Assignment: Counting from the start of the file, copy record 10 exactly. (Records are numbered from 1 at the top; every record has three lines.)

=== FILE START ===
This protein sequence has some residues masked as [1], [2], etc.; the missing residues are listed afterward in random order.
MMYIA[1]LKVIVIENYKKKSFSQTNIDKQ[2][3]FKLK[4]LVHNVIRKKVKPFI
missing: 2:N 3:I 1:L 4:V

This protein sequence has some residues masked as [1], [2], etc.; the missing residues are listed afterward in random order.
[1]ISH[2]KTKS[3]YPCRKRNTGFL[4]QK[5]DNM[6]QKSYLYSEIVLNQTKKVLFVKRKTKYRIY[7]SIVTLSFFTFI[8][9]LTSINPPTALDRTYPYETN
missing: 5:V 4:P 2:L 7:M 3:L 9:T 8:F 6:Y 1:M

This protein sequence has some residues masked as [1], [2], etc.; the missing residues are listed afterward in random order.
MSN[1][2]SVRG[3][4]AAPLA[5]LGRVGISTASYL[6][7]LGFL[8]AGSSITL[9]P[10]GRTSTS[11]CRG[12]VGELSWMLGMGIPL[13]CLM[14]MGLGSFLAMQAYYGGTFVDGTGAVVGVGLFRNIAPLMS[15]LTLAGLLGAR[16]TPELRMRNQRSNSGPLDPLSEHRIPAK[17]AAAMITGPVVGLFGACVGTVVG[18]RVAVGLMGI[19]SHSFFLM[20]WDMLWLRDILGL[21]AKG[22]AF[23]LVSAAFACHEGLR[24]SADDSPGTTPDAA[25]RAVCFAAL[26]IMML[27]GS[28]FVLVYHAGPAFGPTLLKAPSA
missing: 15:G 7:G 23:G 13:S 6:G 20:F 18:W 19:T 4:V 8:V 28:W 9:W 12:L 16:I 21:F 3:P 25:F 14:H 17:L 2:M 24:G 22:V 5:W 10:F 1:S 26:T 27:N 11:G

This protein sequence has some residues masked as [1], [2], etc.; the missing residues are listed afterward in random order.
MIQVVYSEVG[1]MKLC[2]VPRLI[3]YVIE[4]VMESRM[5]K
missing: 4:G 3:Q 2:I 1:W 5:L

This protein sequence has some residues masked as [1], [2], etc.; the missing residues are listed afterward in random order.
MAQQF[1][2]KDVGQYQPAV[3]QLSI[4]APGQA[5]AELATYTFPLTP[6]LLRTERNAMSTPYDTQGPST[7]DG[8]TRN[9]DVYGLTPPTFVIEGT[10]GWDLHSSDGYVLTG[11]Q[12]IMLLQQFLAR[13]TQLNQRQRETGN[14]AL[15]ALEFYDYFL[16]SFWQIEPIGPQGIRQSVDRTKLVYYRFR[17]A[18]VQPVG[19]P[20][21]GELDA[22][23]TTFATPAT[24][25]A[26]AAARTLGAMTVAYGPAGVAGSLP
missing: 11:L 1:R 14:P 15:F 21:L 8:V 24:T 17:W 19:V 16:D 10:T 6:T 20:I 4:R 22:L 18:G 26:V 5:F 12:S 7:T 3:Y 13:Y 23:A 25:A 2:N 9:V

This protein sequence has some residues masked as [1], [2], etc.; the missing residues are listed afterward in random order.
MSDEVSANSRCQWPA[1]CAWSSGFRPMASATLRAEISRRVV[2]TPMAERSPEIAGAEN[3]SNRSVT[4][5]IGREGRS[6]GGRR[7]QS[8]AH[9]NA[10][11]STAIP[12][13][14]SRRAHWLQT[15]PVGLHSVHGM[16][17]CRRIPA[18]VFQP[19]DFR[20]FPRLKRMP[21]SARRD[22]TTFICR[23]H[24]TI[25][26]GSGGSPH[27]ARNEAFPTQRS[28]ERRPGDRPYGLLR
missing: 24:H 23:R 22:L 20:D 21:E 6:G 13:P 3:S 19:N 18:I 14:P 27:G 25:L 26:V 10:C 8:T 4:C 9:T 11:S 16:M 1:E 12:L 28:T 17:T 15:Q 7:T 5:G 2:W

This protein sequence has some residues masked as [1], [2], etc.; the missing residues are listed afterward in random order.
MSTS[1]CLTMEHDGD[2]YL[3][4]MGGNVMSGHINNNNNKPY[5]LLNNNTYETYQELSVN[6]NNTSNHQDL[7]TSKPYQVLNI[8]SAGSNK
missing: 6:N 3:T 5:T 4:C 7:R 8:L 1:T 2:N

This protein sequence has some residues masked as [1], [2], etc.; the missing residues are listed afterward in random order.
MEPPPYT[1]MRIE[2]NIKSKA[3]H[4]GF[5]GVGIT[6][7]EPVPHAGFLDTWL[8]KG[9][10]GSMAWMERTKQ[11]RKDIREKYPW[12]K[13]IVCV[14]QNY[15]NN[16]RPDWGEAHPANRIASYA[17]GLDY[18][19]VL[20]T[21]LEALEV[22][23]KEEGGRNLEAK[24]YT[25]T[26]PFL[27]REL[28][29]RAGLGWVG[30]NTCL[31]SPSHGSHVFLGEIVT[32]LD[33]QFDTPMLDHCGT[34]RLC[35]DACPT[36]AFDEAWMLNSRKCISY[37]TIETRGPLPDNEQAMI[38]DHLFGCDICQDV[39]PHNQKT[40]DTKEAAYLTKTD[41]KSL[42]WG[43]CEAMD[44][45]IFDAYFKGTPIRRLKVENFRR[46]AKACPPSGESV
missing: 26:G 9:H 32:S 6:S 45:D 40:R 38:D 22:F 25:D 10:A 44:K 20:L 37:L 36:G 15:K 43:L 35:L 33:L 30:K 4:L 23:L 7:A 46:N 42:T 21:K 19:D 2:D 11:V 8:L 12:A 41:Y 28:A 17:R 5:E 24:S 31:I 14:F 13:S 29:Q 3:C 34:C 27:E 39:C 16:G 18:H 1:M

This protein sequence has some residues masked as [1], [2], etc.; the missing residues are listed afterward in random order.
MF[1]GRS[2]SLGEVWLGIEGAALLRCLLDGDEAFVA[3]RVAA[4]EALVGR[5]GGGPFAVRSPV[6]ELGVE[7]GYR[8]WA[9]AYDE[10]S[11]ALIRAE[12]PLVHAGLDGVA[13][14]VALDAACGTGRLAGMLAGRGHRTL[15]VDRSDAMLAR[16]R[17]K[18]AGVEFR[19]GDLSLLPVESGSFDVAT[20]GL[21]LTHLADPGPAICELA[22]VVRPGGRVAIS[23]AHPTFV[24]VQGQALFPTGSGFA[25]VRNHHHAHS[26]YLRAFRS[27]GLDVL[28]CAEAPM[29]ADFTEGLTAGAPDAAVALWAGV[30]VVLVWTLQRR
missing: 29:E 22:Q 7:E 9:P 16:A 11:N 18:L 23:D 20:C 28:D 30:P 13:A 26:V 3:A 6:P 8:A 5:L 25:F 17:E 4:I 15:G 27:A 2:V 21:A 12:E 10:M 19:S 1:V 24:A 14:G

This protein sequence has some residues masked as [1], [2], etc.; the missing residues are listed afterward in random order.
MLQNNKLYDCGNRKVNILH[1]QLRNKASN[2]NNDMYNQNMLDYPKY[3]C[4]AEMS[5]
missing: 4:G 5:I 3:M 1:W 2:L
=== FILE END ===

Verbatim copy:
This protein sequence has some residues masked as [1], [2], etc.; the missing residues are listed afterward in random order.
MLQNNKLYDCGNRKVNILH[1]QLRNKASN[2]NNDMYNQNMLDYPKY[3]C[4]AEMS[5]
missing: 4:G 5:I 3:M 1:W 2:L